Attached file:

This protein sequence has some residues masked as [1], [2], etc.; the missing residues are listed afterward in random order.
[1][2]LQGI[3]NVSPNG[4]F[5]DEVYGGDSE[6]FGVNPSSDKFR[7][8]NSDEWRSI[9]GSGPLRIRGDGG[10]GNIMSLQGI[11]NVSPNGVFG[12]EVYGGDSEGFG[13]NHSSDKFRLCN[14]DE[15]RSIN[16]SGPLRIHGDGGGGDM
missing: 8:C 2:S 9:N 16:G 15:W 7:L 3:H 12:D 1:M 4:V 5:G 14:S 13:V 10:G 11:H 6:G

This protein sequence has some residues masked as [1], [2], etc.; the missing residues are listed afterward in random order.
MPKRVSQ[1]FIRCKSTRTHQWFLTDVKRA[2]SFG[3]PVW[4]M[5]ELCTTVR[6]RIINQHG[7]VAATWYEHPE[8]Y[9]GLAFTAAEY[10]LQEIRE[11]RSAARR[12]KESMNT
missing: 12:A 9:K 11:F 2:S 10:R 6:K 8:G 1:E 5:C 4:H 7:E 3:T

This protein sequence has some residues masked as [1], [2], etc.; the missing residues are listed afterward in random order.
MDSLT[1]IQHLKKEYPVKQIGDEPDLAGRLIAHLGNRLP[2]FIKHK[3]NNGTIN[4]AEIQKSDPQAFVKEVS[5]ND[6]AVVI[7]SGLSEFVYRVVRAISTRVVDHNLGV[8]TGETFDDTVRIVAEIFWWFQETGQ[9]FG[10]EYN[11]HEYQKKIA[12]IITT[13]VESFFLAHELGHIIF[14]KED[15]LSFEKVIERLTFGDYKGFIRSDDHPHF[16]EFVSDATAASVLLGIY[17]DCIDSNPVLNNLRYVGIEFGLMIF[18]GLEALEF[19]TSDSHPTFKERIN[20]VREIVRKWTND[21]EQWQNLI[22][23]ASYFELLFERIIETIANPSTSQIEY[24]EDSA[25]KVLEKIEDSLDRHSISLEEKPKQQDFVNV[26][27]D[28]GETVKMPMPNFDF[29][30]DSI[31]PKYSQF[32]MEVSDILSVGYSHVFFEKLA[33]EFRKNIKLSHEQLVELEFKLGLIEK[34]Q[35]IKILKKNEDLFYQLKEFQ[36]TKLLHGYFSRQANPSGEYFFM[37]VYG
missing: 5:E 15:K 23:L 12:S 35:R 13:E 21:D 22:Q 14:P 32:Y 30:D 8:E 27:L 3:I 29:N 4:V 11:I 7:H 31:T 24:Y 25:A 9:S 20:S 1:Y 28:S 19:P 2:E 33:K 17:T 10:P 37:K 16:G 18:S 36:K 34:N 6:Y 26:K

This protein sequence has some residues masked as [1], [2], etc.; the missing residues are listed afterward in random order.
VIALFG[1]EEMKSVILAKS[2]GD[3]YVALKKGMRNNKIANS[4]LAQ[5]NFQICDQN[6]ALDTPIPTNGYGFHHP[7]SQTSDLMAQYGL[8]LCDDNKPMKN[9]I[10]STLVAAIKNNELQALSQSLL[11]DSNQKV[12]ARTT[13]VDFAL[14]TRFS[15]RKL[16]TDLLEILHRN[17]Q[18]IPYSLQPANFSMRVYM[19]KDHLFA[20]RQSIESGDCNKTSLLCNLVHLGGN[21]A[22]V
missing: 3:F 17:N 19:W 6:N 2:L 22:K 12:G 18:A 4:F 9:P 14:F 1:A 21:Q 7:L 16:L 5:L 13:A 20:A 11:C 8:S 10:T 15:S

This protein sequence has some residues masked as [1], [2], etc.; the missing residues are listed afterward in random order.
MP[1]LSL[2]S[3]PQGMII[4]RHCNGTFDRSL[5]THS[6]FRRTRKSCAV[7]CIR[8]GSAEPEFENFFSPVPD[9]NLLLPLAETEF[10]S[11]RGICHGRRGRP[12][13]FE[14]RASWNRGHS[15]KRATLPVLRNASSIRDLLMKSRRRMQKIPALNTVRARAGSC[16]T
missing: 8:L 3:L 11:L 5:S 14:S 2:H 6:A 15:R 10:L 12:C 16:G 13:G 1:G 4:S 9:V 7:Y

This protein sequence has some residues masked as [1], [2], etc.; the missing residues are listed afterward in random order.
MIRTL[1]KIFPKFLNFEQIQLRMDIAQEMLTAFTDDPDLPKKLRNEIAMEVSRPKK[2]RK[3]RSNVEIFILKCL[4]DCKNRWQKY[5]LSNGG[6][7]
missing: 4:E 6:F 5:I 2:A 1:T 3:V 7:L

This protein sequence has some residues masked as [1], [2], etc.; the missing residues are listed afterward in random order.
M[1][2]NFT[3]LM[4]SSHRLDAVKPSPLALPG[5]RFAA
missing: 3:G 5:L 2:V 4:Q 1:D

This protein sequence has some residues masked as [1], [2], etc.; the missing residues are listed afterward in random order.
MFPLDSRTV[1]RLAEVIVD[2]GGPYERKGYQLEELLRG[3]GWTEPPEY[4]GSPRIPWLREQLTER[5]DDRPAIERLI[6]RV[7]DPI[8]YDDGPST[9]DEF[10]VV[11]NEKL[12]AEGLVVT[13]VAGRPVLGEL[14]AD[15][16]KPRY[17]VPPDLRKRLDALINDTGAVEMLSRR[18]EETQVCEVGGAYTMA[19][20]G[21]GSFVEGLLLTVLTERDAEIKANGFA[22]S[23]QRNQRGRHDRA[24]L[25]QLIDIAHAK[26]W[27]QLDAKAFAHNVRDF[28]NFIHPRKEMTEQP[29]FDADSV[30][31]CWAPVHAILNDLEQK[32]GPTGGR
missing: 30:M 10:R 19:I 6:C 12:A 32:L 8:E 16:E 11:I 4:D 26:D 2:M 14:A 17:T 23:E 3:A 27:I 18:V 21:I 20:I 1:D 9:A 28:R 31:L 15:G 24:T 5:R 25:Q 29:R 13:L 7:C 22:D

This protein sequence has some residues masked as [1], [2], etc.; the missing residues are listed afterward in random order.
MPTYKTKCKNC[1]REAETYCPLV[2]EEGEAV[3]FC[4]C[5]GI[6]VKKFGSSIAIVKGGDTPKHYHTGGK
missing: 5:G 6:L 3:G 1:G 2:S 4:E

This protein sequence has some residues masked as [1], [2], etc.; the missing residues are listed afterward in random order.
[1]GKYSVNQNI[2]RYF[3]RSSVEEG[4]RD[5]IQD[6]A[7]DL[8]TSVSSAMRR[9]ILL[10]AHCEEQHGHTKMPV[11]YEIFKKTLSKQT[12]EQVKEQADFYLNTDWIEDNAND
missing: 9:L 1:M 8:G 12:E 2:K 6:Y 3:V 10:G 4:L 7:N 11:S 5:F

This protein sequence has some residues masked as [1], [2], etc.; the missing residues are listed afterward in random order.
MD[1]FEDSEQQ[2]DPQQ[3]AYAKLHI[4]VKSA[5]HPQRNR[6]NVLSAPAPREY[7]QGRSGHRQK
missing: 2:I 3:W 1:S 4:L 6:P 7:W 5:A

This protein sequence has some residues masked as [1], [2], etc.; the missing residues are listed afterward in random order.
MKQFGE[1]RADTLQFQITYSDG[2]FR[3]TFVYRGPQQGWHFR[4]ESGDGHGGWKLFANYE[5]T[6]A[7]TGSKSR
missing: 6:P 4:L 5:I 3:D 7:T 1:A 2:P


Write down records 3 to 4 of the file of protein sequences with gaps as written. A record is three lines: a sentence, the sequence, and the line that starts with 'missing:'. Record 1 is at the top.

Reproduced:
This protein sequence has some residues masked as [1], [2], etc.; the missing residues are listed afterward in random order.
MDSLT[1]IQHLKKEYPVKQIGDEPDLAGRLIAHLGNRLP[2]FIKHK[3]NNGTIN[4]AEIQKSDPQAFVKEVS[5]ND[6]AVVI[7]SGLSEFVYRVVRAISTRVVDHNLGV[8]TGETFDDTVRIVAEIFWWFQETGQ[9]FG[10]EYN[11]HEYQKKIA[12]IITT[13]VESFFLAHELGHIIF[14]KED[15]LSFEKVIERLTFGDYKGFIRSDDHPHF[16]EFVSDATAASVLLGIY[17]DCIDSNPVLNNLRYVGIEFGLMIF[18]GLEALEF[19]TSDSHPTFKERIN[20]VREIVRKWTND[21]EQWQNLI[22][23]ASYFELLFERIIETIANPSTSQIEY[24]EDSA[25]KVLEKIEDSLDRHSISLEEKPKQQDFVNV[26][27]D[28]GETVKMPMPNFDF[29][30]DSI[31]PKYSQF[32]MEVSDILSVGYSHVFFEKLA[33]EFRKNIKLSHEQLVELEFKLGLIEK[34]Q[35]IKILKKNEDLFYQLKEFQ[36]TKLLHGYFSRQANPSGEYFFM[37]VYG
missing: 5:E 15:K 23:L 12:S 35:R 13:E 21:D 22:Q 14:P 32:Y 30:D 8:E 27:L 3:I 29:N 4:V 11:I 7:H 31:T 24:Y 25:A 9:S 20:S 1:Y 28:S 19:P 2:E 33:K 17:T 10:P 37:K 16:G 18:S 36:K 34:N 6:Y 26:K

This protein sequence has some residues masked as [1], [2], etc.; the missing residues are listed afterward in random order.
VIALFG[1]EEMKSVILAKS[2]GD[3]YVALKKGMRNNKIANS[4]LAQ[5]NFQICDQN[6]ALDTPIPTNGYGFHHP[7]SQTSDLMAQYGL[8]LCDDNKPMKN[9]I[10]STLVAAIKNNELQALSQSLL[11]DSNQKV[12]ARTT[13]VDFAL[14]TRFS[15]RKL[16]TDLLEILHRN[17]Q[18]IPYSLQPANFSMRVYM[19]KDHLFA[20]RQSIESGDCNKTSLLCNLVHLGGN[21]A[22]V
missing: 3:F 17:N 19:W 6:N 2:L 22:K 12:G 18:A 4:F 9:P 14:F 1:A 21:Q 7:L 16:L 5:L 13:A 20:A 11:C 8:S 10:T 15:S